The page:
Academic journal article Australasian Journal of Early Childhood

Beyond the Gates: Examining the Issues Facing Early Childhood Teachers When They Visit Art Museums and Galleries with Young Children in New Zealand

Academic journal article Australasian Journal of Early Childhood

Beyond the Gates: Examining the Issues Facing Early Childhood Teachers When They Visit Art Museums and Galleries with Young Children in New Zealand

Article excerpt

EXCURSIONS TO CULTURAL CENTRES, such as art museums and galleries, can add new and valuable learning opportunities for young children. This paper presents the findings from a large scale national questionnaire that asked early childhood (EC) teachers in New Zealand about their engagement with art museums and galleries for learning experiences, outside of their EC centres. As part of a mixed methods research project, the questionnaire also sought to ascertain the degree to which the EC sector uses art museums and galleries as excursion destinations, and the ways in which they are used (or not). The findings suggest that key factors that both help and hinder visiting art museums and galleries with young children include: the pedagogical approaches EC teachers have in relation to visual art education, the ways in which teachers view successful learning opportunities for young children, and a teacher's own perceptions and fears of art museums and galleries. This study suggests that teachers have mixed views about whether visiting art museums and galleries will provide appropriate experiences for young children.

Introduction

The New Zealand early childhood (EC) curriculum, Te Whariki (Ministry of Education, 1996), encourages educators to facilitate learning experiences for young children that will help them to explore both familiar and unfamiliar experiences of the world through excursions. These enable children to move into new realms of imagination and opportunity outside of their EC centres. Excursions to cultural centres, such as museums and art galleries, can add an important dimension to an education program in this regard (Falk & Dierking, 1997; Greene, Kisida & Bowen, 2014; Taylor, Morris & Cordeau-Young, 1997). Likewise in Australia, the early childhood curriculum document Belonging, Being, & Becoming: The Early Years Learning Framework (DEEWR, 2009) encourages teachers to provide children with experiences that broaden their understanding of the world in which they live.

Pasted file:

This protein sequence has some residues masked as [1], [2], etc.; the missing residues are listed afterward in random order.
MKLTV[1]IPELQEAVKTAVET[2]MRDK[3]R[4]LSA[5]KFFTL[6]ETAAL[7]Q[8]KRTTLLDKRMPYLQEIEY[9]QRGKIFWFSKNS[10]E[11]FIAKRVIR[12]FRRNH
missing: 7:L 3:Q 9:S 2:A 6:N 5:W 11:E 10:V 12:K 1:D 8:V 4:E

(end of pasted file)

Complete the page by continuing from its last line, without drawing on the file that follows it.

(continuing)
Art museums and galleries can provide young children with important learning opportunities (Clarkin-Phillips, Carr & Paki, 2012; McNaughton, 2010; Piscitelli & Weier, 2002; Savva &Trimis, 2005). An extensive literature review of museum education for young children (Terreni, 2015) found that visiting cultural centres, such as art museums and galleries, can foster cognitive, aesthetic, kinaesthetic, affective, social, and cultural learning experiences. It found that children's curiosity and receptivity to new ideas can be cultivated in an art museum and gallery setting, and may help to establish a disposition towards future visits.

However, to date there has been little research about whether EC teachers in New Zealand undertake excursions as part of their programs and, if they do, where teachers actually take children. The degree to which early childhood teachers use visits to art museums or galleries as excursion destinations is also currently unknown. As part of a doctoral mixed methods research study, one of the data gathering tools was a large scale national questionnaire of early childhood services about excursions. Many of the questions specifically asked about the nature of the early childhood sector's use of art museums and galleries.

Methodology

This study employed a mixed method research design, which combined quantitative and qualitative research techniques, methods, and approaches (Johnson & Onwuegbuzie, 2004) to generate data for this study. Quantitative methods, such as questionnaires and surveys, which combined both closed and open questions, were employed to produce information that assisted with conceptualising and visualising relevant facts and statistics (Taylor, 2000) about the current relationship the EC sector has with art museums and galleries. The data generated from this method provided statistical snapshots of a range of factors--such as, the amount of EC sector visiting, where EC teachers took children for excursions, the number and type of educators employed by art museums and galleries. …

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